I have an old Dell XPS T600 Pentium II 600MHz with 768Mb of RAM that still works reasonably well with Windows XP. This was my first major computer purchase that I upgraded a little bit over time. I've seen these sell for as little as $35 (without shipping) on eBay. You might be able to snag a non-working computer for very little if it's local to you, then cannibalize it for parts. I'd go that way, rather than spending the same amount of money on just one new component.

One other thing... you may not realize it but some flavors of Linux operating systems can be installed very lean and run much faster than good old Windows XP. They're a great way to get an old PC working better for you, if you're still determined to hang onto the hardware.
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September 26, 2012 2:39:44 PM

neiru said:
Would this be any good?
http://www.newegg.com/Product/Product.aspx?Item=N82E168...

and for memory since it can maxed to 512mb total..
http://www.crucial.com/store/mpartspecs.aspx?mtbpoid=9B...

would these work? I just noticed taking the old HD out of this case is going to be a mission.


Take a look at Craigslist in your town. I see IDE HDDs all the time and they will be much cheaper than buying new because IDE is no longer the standard. You can probably get a 200GB HDD for $20 or so if it is IDE.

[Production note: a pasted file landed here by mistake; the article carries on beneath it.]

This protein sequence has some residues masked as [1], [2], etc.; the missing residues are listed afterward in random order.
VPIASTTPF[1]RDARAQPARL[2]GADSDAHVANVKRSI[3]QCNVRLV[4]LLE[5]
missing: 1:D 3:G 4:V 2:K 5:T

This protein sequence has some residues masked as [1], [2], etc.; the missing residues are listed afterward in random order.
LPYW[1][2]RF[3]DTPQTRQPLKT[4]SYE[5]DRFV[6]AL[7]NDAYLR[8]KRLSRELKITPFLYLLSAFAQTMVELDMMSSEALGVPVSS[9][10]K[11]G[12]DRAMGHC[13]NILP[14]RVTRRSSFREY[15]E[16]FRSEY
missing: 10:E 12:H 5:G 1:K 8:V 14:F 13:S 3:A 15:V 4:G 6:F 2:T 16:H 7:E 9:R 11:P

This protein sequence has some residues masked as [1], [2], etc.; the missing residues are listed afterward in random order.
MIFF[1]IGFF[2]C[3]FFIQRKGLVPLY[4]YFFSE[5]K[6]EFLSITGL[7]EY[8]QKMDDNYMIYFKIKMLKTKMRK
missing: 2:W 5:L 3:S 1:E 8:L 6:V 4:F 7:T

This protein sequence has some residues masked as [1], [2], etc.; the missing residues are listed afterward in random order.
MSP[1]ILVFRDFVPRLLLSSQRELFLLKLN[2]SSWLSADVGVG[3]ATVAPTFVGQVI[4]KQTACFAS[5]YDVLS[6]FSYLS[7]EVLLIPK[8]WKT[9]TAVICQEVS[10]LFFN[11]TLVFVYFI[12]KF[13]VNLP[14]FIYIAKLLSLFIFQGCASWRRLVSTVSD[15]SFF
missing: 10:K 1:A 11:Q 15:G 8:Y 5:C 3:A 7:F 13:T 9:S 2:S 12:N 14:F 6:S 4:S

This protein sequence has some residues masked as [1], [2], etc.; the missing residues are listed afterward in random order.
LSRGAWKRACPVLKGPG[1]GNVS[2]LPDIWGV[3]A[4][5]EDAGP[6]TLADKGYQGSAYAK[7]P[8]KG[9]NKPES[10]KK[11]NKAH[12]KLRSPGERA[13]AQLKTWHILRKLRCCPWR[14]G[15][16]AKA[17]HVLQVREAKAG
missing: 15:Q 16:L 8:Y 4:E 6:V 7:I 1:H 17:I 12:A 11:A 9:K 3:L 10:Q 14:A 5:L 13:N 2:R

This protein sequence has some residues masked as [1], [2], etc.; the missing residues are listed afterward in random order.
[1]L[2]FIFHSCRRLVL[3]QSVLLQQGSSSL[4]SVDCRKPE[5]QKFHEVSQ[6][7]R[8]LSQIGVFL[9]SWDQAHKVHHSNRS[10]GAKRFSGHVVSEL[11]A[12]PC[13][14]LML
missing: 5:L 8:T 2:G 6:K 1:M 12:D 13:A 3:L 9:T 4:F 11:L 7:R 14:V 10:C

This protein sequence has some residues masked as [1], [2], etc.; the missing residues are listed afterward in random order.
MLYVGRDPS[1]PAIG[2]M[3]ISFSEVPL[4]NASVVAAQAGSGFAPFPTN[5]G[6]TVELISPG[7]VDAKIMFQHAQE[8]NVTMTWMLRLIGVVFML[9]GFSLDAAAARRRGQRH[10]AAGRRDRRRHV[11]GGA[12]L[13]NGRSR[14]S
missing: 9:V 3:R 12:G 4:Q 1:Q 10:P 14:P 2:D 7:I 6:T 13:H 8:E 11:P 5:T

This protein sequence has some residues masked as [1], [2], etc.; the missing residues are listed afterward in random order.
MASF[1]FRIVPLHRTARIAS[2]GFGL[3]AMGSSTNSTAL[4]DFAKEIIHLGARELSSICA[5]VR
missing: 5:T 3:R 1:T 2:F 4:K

And yes, you can upgrade the memory. 512MB isn't great but certainly better than 256mb. The tool on the Crucial website should confirm that you have the compatible memory.
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a c 105 B Homebuilt system
September 26, 2012 3:08:23 PM

Aristotelian said:
I see IDE HDDs all the time and they will be much cheaper than buying new because IDE is no longer the standard. You can probably get a 200GB HDD for $20 or so if it is IDE


I thought it was the other way around, and that IDE HDD's are only getting more expensive per GB because they aren't being manufactured anymore, hence becoming scarcer.
WD Caviar Blue 160GB. $90
http://www.newegg.com/Product/Product.aspx?Item=N82E168...
Somehow I don't think that even second hand you would be able to get an IDE HDD at a decent price, and who knows how old and close to failure it would be.

At this point you would get better value per GB (and performance) by buying a PCI - SATA card and a 1TB SATA HDD. This would also mean the HDD can move to a future rig as well.
PCI SATA card. $25
http://www.newegg.com/Product/Product.aspx?Item=N82E168...
1TB Seagate Barracuda 7200RPM SATA HDD. $90
http://www.newegg.com/Product/Product.aspx?Item=N82E168...
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September 26, 2012 4:18:33 PM